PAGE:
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A prospective analysis of an adaptive change of the spinopelvic alignment after total knee arthroplasty.
To evaluate the effect of correction of the contractured knee in flexion on the spinopelvic alignment by total knee arthroplasty.
Flexion contracture of the knee joint may affect the body posture and precipitate the symptoms in the lumbar spine, which is known as the 'knee-spine syndrome'.
Fifteen patients who could be followed at least over 12 months were used in this study. Neutral whole spine lateral standing radiograms taken at certain intervals were analyzed. The subjects were divided into two groups (group A, the patients who obtained over 10° correction; group B, the others). The sacral slope, the pelvic tilt and the pelvic incidence were measured preoperatively and at 12 months and thereafter postoperatively in all the patients. Also, the thoracic kyphosis, lumbar lordosis, and lumbosacral angle were measured, including the spinal sagittal balance, S1 overhang and spino-sacral angle.
The average correction of the contractured knee in flexion were 13.8° in group A and 2.7° in group B. The median of changes of the sacral slope were 4.2° in group A and -0.4° in group B. These results revealed that there was a significant increase of the sacral slope for group A (p=0.001). However, there were no significant differences between the other parameters.
The sacral slope appears to be affected by the change of the flexion contracture after total knee arthroplasty.
Since the introduction of the pelvic incidence (PI), studies on the sagittal spine alignment and pelvic orientation have been increasing [1,2]. Many studies have been carried out on the sagittal alignment of the spine and pelvis during growth in the normal pediatric population, the effects of pelvic morphology on standing balance in the normal adult and in patients with certain spinal disorders including lumbar disc herniation, isthmic spondylolisthesis, lumbar degenerative disease, and adolescent and adult idiopathic scoliosis [3-11].
All the joints in the body have been structured functionally to minimize energy consumption based on the gravity line as the center during standing. A study previously found that abnormality in the hip joint caused change in spinal curvature, and induced lumbago or lower leg pain . Other study have developed approach of resolving or improving lower lumbar pain after total hip arthroplasty (THA) in patients with hip and spine arthritis . The knee joint and spine as well as the relationship between the hip joint and spine have been studied by Matsuyama et al.  and Murata et al. . Murata et al.  reported that lumbar lordosis was significantly reduced in patients whose limitation of extension of the knee was over 5° and symptoms arising from the lumbar spine might be caused indirectly by gonarthrosis, and they described this phenomenon as the 'knee-spine syndrome'. Based on this information, the current study was designed to analyze effect of correcting for the flexion knee contracture on the pelvic and spinal alignment after total knee arthroplasty (TKA).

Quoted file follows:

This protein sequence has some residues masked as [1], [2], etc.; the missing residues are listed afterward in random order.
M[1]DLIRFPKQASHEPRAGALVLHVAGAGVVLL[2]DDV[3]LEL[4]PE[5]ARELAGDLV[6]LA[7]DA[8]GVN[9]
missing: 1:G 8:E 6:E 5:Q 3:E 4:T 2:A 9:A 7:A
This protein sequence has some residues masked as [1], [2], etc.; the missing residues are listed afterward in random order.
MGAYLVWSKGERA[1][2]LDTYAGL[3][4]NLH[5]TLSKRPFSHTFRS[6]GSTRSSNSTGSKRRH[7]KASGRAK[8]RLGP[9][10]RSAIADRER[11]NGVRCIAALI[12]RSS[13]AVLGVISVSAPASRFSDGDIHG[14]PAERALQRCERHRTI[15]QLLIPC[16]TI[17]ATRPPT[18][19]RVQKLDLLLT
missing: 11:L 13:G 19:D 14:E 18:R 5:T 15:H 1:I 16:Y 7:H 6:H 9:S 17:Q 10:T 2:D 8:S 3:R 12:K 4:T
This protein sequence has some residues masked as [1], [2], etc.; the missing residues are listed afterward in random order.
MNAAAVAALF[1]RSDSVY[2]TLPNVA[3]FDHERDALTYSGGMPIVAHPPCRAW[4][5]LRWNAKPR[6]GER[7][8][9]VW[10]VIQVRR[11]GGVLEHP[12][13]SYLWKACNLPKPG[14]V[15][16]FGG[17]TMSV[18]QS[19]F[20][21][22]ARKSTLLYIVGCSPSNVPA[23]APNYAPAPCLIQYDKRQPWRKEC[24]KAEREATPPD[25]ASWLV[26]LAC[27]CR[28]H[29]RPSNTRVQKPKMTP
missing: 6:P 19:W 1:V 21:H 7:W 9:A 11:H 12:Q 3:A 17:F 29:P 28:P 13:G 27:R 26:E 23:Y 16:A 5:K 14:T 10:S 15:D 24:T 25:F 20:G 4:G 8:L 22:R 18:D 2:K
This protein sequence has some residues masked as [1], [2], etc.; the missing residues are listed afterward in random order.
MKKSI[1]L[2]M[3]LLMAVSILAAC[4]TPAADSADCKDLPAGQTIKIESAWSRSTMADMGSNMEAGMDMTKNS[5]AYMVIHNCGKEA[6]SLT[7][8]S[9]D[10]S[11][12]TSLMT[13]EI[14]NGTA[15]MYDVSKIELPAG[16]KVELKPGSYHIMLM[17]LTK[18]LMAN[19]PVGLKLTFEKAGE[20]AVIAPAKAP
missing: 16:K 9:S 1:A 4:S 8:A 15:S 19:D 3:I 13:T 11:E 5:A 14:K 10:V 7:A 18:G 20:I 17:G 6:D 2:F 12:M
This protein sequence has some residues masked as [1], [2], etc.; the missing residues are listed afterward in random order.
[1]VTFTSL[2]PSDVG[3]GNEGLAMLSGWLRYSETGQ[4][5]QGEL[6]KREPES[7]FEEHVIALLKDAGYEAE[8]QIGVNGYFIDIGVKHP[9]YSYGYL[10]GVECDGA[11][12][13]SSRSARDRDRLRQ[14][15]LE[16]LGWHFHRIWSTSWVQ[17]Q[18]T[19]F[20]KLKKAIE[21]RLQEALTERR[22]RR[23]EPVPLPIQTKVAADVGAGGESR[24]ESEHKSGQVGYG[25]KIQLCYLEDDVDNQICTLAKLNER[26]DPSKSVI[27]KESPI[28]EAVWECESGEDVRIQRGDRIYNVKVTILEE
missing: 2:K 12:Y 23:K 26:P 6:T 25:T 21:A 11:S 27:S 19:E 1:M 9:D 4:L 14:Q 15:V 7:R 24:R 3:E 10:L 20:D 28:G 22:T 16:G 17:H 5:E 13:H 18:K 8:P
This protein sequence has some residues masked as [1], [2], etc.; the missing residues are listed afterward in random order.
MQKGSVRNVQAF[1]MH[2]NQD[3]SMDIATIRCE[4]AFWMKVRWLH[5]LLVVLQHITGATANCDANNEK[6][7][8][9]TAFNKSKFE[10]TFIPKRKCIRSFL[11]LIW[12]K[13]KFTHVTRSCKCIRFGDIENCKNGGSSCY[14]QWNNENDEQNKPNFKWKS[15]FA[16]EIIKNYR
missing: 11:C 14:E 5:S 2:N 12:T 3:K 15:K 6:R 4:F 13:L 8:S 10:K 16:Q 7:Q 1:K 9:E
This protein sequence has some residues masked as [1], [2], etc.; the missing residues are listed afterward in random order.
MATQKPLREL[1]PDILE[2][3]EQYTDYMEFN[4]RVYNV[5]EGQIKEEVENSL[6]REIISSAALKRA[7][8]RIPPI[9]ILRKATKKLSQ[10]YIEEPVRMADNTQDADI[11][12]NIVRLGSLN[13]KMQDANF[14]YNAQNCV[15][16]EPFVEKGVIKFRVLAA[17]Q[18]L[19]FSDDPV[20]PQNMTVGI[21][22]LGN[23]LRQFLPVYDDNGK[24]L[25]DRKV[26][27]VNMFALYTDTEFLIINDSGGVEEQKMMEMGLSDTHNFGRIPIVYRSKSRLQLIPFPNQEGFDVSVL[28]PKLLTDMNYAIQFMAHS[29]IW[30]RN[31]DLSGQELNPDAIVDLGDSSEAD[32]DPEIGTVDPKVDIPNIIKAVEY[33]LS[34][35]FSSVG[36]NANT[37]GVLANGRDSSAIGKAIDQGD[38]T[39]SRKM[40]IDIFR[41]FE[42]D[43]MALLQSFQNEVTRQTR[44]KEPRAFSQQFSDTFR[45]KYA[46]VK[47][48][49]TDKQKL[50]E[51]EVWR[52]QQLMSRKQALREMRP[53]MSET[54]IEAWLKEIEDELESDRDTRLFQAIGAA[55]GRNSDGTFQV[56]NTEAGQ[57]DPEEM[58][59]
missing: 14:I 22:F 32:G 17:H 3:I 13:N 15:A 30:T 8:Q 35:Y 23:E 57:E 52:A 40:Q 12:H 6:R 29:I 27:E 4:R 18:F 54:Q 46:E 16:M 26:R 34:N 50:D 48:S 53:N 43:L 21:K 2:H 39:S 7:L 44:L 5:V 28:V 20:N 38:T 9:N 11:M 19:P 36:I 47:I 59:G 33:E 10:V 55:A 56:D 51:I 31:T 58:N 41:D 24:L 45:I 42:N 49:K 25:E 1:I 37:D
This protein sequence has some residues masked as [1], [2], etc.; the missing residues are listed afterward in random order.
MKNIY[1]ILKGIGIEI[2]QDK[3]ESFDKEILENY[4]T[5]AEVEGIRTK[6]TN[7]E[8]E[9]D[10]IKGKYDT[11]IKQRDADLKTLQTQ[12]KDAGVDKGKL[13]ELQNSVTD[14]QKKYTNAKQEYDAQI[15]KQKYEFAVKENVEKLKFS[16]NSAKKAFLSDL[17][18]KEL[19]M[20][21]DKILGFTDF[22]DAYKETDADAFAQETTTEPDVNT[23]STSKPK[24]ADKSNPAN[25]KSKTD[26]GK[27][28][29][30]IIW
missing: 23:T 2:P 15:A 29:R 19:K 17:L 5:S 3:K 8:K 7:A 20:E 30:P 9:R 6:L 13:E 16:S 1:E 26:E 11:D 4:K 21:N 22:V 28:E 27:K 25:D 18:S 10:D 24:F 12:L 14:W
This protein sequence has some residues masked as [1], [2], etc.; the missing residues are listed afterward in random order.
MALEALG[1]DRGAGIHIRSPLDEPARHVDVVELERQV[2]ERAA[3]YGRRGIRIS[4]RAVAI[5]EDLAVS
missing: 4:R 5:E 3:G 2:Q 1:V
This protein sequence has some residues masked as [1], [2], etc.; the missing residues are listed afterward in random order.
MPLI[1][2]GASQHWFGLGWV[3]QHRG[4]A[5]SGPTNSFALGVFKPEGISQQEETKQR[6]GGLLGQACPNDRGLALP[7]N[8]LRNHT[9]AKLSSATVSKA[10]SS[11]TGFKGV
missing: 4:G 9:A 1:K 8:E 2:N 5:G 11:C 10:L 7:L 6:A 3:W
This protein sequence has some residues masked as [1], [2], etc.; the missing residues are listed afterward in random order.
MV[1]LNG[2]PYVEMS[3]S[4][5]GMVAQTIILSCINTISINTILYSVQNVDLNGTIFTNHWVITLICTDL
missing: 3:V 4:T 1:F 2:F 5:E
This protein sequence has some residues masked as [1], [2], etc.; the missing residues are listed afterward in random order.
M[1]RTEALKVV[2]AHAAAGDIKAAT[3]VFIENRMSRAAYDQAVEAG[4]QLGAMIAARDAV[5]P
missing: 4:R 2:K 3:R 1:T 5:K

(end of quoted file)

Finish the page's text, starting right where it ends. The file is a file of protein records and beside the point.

A prospective study was carried out on fifteen patients with osteoarthritic knees who had a TKA between October 2009 and April 2010. All subjects were females. The inclusion criteria were patients with whole spine lateral radiograph in neutral standing preoperatively and at one year and postoperatively. The exclusion criteria were patients who had spinal surgery before or after TKA, postural stooping during walking, and a morphological change of the vertebral body due to traumatic or osteoporotic compression fractures and so on.
Based on the report by Murata et al. , we initially measured the angle of the knee joint at a 5° interval. However, 5° was found to be too small and did not produce any measurable changes in the proximal mobile joint alignment. Therefore, we changed the baseline measurement point from 5° to 10°, and classified the patients into two: groups A and B based on values over and less than 10° instead of 5° to minimize and/or to avoid measurement errors of the proximal mobile segments. The 8 patients who obtained a correction over 10° were placed in group A, and the other 7 with correction less than 10° were placed in group B. This study was approved by the Institutional Review Board of the author's institute.
The standing lateral radiographs of the whole spine with the fist on the clavicle position were taken preoperatively and at 12 months and thereafter postoperatively in all subjects. The neutral standing position was taken with the knee maximally extended and their tallest posture of hip joints and all the spine. The fist on the clavicle position was the posture where patient put one of their fingers on each side of the clavicle (Fig. 1) [16,17]. The distance between the film (30×30 cm size) and the Roentgen beam source was 200 cm. A whole spine radiograph was composed of three films to maintain the same level of center of the film and radiographic source. Three films were taken at a constant distance from the skull base to the femoral shaft in a regular sequence.
Digital analysis of all the radiographic measurement was done using StarPACS (Infinitt, πView STAR, 220.127.116.11, 2003, Infinitt Healthcare, Seoul, Korea). Parameters of the spine, including the thoracic kyphosis (TK), the lumbar lordosis (LL), and the lumbosacral angle (LSA), were measured using the Cobb's angle method.
Various radiological parameters including pelvic, spinopelvic, spinal alignment and knee joint angle were measured at a one month interval by two orthopaedic surgeons to evaluate the interobserver and intraobserver reliability. The average of four results at each parameter was used for statistical analysis.